Her first appearance at Lex Luthor’s invite-only soiree is a memorable one, but it’s far from the entrance most superhero fans would expect. Superman’s debut in Man of Steel reveled in spectacle, and even Batman was given a chilling entrance in Dawn of Justice, stuck to the roof of an abandoned building and fleeing with the speed and skill of a monster, not a man. While Diana is head-turning-ly beautiful, her entrance is almost unworthy of remark. Her first actual appearance is, fittingly, hidden among the crowd over Clark Kent’s shoulder. But Diana takes center stage when she spots Bruce Wayne among the crowd – and is visibly rattled when he returns the look. She wanted to make note of his arrival, but did not want to be caught doing it.
The casual glance she throws Bruce’s way as he makes his way out of the crowd can be missed, since it comes a second after her annoyed eyeroll at Lex Luthor’s account of Greek history (including a wrathful, malevolent Zeus hurling thunderbolts). It’s a subtle nod to the fans who know Diana is a bit better versed in the deities of the classical world than the Metropolis billionaire. It doesn’t change the fact that she only has eyes for Bruce, and is never seen speaking or interacting with anyone. It’s not what you would expect from a woman whose ‘official’ work clothes are red, blue, and gold, but we’ll get back to that point later.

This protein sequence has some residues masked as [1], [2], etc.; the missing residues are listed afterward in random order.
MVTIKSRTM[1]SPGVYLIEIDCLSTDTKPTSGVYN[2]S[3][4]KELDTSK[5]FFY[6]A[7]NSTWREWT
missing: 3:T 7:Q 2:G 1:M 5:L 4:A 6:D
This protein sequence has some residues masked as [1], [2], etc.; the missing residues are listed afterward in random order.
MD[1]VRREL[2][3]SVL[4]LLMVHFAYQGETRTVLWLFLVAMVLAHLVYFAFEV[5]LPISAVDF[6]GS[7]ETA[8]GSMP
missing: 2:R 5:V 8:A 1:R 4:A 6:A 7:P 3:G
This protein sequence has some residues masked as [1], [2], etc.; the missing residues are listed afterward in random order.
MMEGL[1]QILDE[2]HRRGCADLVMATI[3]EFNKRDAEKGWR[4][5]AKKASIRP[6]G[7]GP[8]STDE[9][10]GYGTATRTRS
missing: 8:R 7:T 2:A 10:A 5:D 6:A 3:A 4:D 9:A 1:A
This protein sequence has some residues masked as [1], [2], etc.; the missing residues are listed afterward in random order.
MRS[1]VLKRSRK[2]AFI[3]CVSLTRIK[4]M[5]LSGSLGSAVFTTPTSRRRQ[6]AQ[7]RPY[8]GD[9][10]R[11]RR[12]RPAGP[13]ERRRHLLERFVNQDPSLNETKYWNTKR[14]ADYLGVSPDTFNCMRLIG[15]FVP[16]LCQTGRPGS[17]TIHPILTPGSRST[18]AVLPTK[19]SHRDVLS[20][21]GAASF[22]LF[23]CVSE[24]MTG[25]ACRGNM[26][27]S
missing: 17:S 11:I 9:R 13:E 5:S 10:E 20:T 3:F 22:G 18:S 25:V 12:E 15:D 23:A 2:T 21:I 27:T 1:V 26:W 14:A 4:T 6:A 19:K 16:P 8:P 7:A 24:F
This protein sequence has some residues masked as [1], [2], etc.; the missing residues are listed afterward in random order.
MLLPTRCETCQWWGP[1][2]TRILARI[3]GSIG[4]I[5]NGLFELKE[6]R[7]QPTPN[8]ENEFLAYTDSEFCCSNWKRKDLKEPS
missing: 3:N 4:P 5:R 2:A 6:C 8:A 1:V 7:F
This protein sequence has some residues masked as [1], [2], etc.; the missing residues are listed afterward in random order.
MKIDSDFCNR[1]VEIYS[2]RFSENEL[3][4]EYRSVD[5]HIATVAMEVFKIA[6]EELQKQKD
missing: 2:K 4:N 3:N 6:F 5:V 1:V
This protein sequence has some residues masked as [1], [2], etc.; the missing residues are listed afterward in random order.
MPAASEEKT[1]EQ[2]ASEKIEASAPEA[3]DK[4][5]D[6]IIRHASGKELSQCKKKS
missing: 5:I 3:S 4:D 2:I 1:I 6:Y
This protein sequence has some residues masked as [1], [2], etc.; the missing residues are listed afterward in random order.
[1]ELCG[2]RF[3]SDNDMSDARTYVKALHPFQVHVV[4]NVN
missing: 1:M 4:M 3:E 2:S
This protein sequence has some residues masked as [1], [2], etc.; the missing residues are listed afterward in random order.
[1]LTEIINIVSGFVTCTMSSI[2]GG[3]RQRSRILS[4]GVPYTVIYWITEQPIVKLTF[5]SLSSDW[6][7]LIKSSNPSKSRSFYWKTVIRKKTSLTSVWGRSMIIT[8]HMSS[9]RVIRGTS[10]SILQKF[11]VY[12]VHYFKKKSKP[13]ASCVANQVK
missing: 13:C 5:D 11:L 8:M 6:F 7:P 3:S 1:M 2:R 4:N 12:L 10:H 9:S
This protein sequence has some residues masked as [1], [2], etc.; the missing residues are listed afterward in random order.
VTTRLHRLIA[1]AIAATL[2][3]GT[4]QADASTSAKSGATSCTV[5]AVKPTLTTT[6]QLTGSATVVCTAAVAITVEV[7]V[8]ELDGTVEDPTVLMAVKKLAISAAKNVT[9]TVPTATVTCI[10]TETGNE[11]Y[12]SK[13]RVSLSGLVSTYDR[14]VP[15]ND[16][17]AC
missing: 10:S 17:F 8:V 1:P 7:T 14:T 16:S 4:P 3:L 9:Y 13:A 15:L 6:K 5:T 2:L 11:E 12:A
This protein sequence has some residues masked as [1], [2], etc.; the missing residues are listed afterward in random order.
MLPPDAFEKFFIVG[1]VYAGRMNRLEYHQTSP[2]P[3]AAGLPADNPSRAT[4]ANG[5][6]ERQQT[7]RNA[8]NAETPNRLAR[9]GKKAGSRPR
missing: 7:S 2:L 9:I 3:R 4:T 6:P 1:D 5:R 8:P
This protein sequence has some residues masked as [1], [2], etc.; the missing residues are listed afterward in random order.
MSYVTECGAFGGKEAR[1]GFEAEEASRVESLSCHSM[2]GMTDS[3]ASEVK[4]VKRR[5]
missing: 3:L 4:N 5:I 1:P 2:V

Keeping her interactions to a bare minimum doesn’t just give her an air of mystery, but keeps her at arm’s length to the audience, ensuring she’s as inscrutable to us as she is to her co-stars. And it pays off immediately: where Bruce gathers covert intelligence with charm, and Clark gathers his as a reporter, the two are forced into a deadlock, allowing Diana to make her move to Bruce’s purloined data drive without any interference. The pair do share a knowing glance, but what follows is perhaps just as meaningful a glimpse into the duo’s skillset and training.
The film makes a point of showing Diana flowing effortlessly around the party guests and staff, leaving Bruce to look downright clumsy by comparison, dodging guests and massive cakes that hold him up long enough to catch a glimpse of Diana as she makes her speedy escape. Just to drive home the point: Batman, a detective devoting decades of his life to honing his senses, his body, his movements, and intellect… is made to look a clumsy fool by a woman he knows absolutely nothing about. To be fair, the only real conclusion would be that she has had a century of training to do the same. Impossible to consider, but the truth of the match-up.